Flanked by aides and her husband, the candidate positioned herself at the end of a crosswalk near North Station, put a smile on her face and stuck out her hand to passing waves of commuters.
“Good morning, how are you?” she said repeatedly. “I’d love your vote tomorrow.”
The candidate often did not say her name to the men and women streaming by, because she did not need to. People know Martha Coakley. A few wished her good luck.
A day before voters choose the Democratic nominee for governor, the frontrunner began her Monday with two low-key and low-risk campaign appearances, shaking hands for less than 10 minutes across the street from North Station and then chatting with about a half-dozen supporters over coffee at a Malden restaurant.
Coakley, the attorney general, has led her two party rivals by a wide margin in every recent public poll of the race.
So while her campaign ramped up its get-out-the-vote efforts, Coakley remained subdued if cheerful.
“We’re excited about today and tomorrow. We’ve been working hard all weekend. We’ve been working hard since September actually, last September,” she told a gaggle of reporters before she shook hands in Boston.
Coakley said she expected a good turnout of her voters and had gotten a very positive reception on the campaign trail, in particular to her recently released plan for economic and regional development.
At Franny’s Restaurant on Lebanon Street in Malden, with US Representative Katherine M. Clark at her side, Coakley worked the room, shaking hands and chatting easily with patrons.
One woman told the attorney general she had already voted.
“We’re up to 23!” Coakley said with a chuckle.
In brief remarks, Coakley told the small crowd — a smattering of supporters, staffers, members of the media, and two video camera-wielding trackers from Republican groups — that it was important to exercise the right to vote.
She noted that women had been given the right to vote in the United States less than a century ago.
“We’re working on the 100th anniversary, but in the meantime, the more we exercise it, the stronger it is,” she said, pausing for a moment and reflecting on what she said. “I just made that up.”
The crowd laughed.
“Anyway, all right, I guess I need a cup of coffee,” she said, before getting a mug.
“Great little spot,” she said a few minutes later, to her husband, Thomas F. O’Connor Jr., a retired police deputy superintendent.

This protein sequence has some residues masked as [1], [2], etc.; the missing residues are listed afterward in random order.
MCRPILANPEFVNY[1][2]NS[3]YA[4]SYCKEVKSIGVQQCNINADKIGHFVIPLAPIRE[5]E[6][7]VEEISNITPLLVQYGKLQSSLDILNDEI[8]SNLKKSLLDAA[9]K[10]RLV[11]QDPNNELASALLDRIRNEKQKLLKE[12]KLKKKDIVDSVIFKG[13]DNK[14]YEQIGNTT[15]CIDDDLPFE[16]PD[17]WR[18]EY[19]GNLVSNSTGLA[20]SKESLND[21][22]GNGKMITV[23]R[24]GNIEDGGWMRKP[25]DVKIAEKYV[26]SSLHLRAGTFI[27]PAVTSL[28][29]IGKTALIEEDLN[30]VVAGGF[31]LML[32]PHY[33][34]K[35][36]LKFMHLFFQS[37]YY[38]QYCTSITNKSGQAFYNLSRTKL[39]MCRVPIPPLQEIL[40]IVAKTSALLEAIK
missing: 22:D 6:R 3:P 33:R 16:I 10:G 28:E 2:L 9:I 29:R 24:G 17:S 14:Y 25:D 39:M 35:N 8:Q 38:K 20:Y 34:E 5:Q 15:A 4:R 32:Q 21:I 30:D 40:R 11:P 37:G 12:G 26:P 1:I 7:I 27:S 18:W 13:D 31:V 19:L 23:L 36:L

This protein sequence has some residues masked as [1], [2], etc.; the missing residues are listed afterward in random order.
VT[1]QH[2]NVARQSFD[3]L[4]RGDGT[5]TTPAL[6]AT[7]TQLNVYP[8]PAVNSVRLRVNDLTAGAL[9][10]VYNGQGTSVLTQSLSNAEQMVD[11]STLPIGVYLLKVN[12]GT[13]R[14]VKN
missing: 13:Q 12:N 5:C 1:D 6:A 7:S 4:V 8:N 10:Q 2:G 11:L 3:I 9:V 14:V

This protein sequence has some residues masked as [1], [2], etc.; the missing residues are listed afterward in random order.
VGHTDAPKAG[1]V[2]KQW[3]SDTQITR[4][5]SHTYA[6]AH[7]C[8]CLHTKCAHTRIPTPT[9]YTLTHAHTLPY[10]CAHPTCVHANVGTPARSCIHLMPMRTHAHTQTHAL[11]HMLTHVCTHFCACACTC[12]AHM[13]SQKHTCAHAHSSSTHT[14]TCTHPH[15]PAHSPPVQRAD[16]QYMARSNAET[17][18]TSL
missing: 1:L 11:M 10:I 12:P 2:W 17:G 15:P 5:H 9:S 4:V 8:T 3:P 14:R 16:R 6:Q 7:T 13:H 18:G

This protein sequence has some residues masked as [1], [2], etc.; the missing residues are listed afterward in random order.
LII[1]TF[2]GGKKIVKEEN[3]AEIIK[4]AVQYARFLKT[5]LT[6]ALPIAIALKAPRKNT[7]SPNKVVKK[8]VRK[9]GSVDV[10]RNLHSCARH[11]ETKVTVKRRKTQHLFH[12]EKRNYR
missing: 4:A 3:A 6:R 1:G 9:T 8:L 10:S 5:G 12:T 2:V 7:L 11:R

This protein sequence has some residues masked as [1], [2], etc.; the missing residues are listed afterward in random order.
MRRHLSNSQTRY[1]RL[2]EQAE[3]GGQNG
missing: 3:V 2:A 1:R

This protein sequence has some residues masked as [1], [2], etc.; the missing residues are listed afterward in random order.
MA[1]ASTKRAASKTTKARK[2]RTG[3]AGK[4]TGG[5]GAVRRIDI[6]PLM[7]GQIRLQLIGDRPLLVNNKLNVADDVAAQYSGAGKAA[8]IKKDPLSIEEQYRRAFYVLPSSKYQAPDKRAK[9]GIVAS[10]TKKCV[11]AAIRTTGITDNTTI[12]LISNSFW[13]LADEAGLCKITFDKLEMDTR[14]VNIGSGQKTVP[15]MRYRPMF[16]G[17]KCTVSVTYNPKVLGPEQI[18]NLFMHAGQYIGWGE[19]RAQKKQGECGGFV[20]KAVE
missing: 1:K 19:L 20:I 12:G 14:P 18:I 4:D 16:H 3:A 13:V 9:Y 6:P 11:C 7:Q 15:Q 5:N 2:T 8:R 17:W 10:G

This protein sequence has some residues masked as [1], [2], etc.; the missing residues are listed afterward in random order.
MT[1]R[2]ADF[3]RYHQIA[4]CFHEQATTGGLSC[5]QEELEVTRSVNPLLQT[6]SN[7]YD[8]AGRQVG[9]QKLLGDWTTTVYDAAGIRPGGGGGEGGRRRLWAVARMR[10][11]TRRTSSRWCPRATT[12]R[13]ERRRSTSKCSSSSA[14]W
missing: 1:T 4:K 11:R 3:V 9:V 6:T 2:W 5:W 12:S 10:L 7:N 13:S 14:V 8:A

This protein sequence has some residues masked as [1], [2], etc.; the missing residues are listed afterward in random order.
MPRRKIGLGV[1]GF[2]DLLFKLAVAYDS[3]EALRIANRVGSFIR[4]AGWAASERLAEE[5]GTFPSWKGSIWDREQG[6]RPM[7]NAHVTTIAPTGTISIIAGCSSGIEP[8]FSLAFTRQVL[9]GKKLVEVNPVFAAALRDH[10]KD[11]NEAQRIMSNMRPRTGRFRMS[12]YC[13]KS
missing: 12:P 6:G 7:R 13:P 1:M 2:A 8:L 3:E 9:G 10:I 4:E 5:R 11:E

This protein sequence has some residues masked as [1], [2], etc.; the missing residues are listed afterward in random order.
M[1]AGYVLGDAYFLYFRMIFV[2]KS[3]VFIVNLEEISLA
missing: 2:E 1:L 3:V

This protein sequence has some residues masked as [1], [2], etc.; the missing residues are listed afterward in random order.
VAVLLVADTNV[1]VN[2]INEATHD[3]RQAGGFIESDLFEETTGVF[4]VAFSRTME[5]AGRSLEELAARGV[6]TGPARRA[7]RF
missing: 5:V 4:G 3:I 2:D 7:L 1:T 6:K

Many people in the restaurant had come to see Coakley, including Isabel Szczawinski of Tewksbury. “I think she’s wonderful, Martha,” Szczawinski said, adding she was supporting the attorney general because of record and experience. She also noted Coakley, a former Middlesex district attorney, had been a “strong DA.”
In a short interview at Franny’s Coakley again touted her economic plan focused on boosting growth across the state, including regions outside the booming Boston metro area. One of her Democratic rivals, Treasurer Steve Grossman, has criticized it for being vague.
Asked to explain in detail what it would do, Coakley said the plan would invest half a billion dollars over 10 years with $400 million for infrastructure and $100 million for competitive grants for local improvements.
Would she raise taxes to pay for it?
“I’ve said, if we have to do that, I’m obviously going to have to make the case, and I would never do it in a way that would impact either the middle class or those people who can’t afford it,” she said, adding she didn’t think taxes would need to be raised for it.
On Tuesday, Coakley faces Grossman and former Medicare and Medicaid chief Don Berwick.
Grossman was scheduled to campaign from Roxbury to Lowell today. Berwick is set to campaign in Lexington, Arlington and Cambridge.
The winner of the primary will face either Republican Charlie Baker or Mark Fisher on the November ballot. Also running: independent candidates Evan Falchuk, Scott Lively and Jeff McCormick.